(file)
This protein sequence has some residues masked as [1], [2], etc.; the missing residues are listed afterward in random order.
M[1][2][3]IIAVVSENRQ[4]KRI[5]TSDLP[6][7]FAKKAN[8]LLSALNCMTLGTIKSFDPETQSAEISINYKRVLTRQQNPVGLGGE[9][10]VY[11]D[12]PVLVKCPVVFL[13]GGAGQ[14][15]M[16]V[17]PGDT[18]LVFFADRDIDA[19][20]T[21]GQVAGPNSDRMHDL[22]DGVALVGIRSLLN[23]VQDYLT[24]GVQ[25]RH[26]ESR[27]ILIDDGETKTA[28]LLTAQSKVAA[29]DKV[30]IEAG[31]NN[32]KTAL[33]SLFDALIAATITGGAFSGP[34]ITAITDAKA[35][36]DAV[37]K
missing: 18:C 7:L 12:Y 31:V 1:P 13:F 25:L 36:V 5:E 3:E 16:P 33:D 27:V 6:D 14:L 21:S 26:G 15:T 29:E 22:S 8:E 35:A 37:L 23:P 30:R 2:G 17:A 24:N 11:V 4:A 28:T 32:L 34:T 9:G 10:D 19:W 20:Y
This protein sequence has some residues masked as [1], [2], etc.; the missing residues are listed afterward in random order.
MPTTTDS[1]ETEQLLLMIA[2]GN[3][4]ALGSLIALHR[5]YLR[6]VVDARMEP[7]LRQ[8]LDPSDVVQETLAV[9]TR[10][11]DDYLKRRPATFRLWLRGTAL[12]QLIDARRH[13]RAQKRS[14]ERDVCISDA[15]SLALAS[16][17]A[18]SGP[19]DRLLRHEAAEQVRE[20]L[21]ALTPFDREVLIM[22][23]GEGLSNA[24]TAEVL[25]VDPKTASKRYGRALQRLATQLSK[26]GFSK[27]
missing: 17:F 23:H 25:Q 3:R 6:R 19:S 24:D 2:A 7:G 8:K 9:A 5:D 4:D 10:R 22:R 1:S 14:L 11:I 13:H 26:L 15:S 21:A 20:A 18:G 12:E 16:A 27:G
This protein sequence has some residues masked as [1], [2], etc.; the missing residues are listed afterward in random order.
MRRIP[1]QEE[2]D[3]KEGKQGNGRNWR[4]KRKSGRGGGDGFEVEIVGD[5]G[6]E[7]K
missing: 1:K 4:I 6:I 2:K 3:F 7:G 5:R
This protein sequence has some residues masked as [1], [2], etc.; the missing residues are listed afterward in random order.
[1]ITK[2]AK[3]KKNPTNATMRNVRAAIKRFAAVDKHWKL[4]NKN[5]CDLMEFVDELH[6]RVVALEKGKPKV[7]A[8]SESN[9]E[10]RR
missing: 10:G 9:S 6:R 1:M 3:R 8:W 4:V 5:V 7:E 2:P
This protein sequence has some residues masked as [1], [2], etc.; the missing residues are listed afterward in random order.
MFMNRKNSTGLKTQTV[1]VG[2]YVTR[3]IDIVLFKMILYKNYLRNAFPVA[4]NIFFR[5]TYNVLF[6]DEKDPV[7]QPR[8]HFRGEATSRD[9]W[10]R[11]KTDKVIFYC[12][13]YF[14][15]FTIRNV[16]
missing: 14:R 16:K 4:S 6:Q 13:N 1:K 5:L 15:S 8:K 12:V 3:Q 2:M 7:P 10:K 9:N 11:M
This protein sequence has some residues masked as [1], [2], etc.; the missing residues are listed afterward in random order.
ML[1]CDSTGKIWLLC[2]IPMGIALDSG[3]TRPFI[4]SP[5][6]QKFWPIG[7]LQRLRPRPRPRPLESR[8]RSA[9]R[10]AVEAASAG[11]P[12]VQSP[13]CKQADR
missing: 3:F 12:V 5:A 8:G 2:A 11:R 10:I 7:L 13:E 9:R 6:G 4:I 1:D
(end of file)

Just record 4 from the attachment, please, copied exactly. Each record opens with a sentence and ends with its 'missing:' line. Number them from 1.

This protein sequence has some residues masked as [1], [2], etc.; the missing residues are listed afterward in random order.
[1]ITK[2]AK[3]KKNPTNATMRNVRAAIKRFAAVDKHWKL[4]NKN[5]CDLMEFVDELH[6]RVVALEKGKPKV[7]A[8]SESN[9]E[10]RR
missing: 10:G 9:S 6:R 1:M 3:R 8:W 4:V 5:V 7:E 2:P